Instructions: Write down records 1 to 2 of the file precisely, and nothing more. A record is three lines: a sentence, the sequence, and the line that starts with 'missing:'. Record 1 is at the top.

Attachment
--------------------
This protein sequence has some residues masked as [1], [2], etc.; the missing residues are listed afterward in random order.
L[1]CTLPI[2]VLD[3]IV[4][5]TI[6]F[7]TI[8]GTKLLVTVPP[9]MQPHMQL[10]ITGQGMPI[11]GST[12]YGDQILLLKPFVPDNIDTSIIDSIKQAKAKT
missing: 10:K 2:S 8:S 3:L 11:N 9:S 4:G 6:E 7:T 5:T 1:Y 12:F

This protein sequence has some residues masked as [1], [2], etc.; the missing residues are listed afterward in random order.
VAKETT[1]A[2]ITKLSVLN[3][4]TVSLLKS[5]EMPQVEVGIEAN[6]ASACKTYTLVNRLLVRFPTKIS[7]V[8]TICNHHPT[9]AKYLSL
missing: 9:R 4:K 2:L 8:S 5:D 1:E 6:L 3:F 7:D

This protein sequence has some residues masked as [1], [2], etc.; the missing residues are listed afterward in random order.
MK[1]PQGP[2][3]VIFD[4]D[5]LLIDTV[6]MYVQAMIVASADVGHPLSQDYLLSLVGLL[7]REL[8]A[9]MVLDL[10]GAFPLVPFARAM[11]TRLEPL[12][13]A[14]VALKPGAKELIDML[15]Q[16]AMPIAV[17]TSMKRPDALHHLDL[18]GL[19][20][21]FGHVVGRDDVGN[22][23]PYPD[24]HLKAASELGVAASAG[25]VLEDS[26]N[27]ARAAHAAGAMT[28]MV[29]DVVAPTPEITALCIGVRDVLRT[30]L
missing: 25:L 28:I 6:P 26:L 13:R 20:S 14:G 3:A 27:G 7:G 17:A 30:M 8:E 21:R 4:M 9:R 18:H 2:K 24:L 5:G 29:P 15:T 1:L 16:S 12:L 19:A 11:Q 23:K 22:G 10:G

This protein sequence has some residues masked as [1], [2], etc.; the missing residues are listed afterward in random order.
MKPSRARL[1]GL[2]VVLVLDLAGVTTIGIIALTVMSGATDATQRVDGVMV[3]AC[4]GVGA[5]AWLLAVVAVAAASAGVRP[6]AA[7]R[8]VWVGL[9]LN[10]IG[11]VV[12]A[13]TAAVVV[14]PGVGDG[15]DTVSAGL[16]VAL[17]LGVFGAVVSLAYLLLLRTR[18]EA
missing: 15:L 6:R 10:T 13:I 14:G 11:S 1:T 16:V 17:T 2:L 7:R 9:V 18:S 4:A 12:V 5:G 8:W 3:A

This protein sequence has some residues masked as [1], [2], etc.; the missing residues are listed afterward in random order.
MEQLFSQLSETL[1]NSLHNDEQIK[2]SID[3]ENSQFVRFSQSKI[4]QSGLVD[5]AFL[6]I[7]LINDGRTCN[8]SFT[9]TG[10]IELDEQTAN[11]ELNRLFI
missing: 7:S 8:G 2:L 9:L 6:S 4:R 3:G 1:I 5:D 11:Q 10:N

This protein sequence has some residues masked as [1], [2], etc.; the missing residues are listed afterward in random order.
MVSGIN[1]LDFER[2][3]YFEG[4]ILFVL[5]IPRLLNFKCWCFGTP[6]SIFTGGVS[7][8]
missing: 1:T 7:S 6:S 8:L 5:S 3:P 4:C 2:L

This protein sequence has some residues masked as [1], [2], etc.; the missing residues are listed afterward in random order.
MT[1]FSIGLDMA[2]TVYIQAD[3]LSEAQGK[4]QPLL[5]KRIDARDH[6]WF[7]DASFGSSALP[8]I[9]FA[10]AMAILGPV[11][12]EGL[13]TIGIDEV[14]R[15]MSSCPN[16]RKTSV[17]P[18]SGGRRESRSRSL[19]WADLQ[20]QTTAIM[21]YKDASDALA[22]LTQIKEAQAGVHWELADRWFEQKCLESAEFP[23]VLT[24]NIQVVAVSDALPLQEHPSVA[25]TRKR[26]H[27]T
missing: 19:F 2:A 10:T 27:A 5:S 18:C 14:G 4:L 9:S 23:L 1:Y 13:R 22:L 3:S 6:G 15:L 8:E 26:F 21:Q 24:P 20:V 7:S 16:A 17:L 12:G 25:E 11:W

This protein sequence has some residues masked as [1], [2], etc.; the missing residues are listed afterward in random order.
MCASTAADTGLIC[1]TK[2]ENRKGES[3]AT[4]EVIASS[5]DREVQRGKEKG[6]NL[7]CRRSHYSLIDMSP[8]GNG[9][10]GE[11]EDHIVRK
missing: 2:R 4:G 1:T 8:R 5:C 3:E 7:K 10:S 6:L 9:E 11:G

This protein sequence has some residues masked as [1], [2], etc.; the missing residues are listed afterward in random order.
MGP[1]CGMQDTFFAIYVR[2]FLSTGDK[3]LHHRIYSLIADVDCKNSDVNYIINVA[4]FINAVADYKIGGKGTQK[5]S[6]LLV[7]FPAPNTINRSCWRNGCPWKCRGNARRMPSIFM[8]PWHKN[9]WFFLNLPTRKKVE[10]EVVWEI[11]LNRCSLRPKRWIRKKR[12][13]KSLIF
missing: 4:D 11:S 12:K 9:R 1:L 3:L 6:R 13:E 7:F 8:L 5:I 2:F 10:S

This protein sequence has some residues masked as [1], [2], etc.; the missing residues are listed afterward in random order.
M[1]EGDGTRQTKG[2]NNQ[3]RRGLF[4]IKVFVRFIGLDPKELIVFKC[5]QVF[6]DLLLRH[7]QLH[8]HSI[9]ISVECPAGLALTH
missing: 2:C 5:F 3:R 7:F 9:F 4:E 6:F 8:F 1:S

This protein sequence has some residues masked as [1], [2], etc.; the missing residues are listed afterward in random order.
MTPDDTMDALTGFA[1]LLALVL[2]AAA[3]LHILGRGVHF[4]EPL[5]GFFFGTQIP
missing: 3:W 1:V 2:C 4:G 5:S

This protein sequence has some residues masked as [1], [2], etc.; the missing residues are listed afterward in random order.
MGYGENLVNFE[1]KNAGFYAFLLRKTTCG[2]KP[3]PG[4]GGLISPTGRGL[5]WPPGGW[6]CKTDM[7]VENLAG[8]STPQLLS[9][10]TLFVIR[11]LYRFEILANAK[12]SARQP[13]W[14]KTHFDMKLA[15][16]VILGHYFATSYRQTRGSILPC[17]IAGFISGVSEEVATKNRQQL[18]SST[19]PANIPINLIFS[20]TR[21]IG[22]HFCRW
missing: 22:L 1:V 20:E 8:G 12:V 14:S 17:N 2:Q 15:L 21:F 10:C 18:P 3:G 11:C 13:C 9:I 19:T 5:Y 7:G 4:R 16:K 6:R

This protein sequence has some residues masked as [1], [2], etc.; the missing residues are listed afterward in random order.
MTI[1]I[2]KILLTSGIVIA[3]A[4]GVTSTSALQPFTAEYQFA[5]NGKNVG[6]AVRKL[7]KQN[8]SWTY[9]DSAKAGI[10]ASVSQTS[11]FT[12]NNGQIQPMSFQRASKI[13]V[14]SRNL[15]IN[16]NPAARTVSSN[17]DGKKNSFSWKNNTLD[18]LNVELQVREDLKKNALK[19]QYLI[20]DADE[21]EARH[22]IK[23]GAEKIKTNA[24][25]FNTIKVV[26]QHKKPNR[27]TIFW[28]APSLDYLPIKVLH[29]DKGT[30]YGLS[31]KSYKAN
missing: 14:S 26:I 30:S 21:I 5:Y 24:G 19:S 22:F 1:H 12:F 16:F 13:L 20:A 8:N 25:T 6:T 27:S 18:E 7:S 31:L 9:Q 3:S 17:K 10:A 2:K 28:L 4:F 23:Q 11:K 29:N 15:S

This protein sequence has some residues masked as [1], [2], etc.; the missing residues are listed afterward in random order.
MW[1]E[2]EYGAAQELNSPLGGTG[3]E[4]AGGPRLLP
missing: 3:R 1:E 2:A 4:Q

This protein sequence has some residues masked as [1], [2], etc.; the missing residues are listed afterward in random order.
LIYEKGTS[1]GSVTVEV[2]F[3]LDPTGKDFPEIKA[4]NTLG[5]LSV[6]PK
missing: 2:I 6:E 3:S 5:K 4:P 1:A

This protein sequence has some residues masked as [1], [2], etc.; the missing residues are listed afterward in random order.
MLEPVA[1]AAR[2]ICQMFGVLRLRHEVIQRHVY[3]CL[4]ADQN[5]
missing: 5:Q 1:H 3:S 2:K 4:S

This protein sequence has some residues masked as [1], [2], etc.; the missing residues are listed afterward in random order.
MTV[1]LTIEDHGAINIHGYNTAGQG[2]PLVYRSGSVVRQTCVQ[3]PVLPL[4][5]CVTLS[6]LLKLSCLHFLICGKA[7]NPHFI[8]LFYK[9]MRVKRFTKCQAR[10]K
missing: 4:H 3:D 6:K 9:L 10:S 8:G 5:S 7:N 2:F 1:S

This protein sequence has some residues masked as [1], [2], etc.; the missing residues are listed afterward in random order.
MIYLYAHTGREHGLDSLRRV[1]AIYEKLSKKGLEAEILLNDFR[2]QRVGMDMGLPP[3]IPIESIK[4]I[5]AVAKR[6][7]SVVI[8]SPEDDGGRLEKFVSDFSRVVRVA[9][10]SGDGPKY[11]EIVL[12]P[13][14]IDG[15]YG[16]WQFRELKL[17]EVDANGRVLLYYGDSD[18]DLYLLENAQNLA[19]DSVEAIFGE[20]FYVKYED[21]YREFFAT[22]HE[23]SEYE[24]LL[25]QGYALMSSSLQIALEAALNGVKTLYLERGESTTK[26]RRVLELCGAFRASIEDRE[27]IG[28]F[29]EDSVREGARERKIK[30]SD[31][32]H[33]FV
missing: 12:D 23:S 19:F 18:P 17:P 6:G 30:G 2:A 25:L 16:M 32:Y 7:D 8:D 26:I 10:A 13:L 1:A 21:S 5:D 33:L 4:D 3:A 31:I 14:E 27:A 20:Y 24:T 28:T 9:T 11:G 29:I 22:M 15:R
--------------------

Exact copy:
This protein sequence has some residues masked as [1], [2], etc.; the missing residues are listed afterward in random order.
L[1]CTLPI[2]VLD[3]IV[4][5]TI[6]F[7]TI[8]GTKLLVTVPP[9]MQPHMQL[10]ITGQGMPI[11]GST[12]YGDQILLLKPFVPDNIDTSIIDSIKQAKAKT
missing: 10:K 2:S 8:S 3:L 11:N 9:S 4:G 6:E 7:T 5:T 1:Y 12:F

This protein sequence has some residues masked as [1], [2], etc.; the missing residues are listed afterward in random order.
VAKETT[1]A[2]ITKLSVLN[3][4]TVSLLKS[5]EMPQVEVGIEAN[6]ASACKTYTLVNRLLVRFPTKIS[7]V[8]TICNHHPT[9]AKYLSL
missing: 9:R 4:K 2:L 8:S 5:D 1:E 6:L 3:F 7:D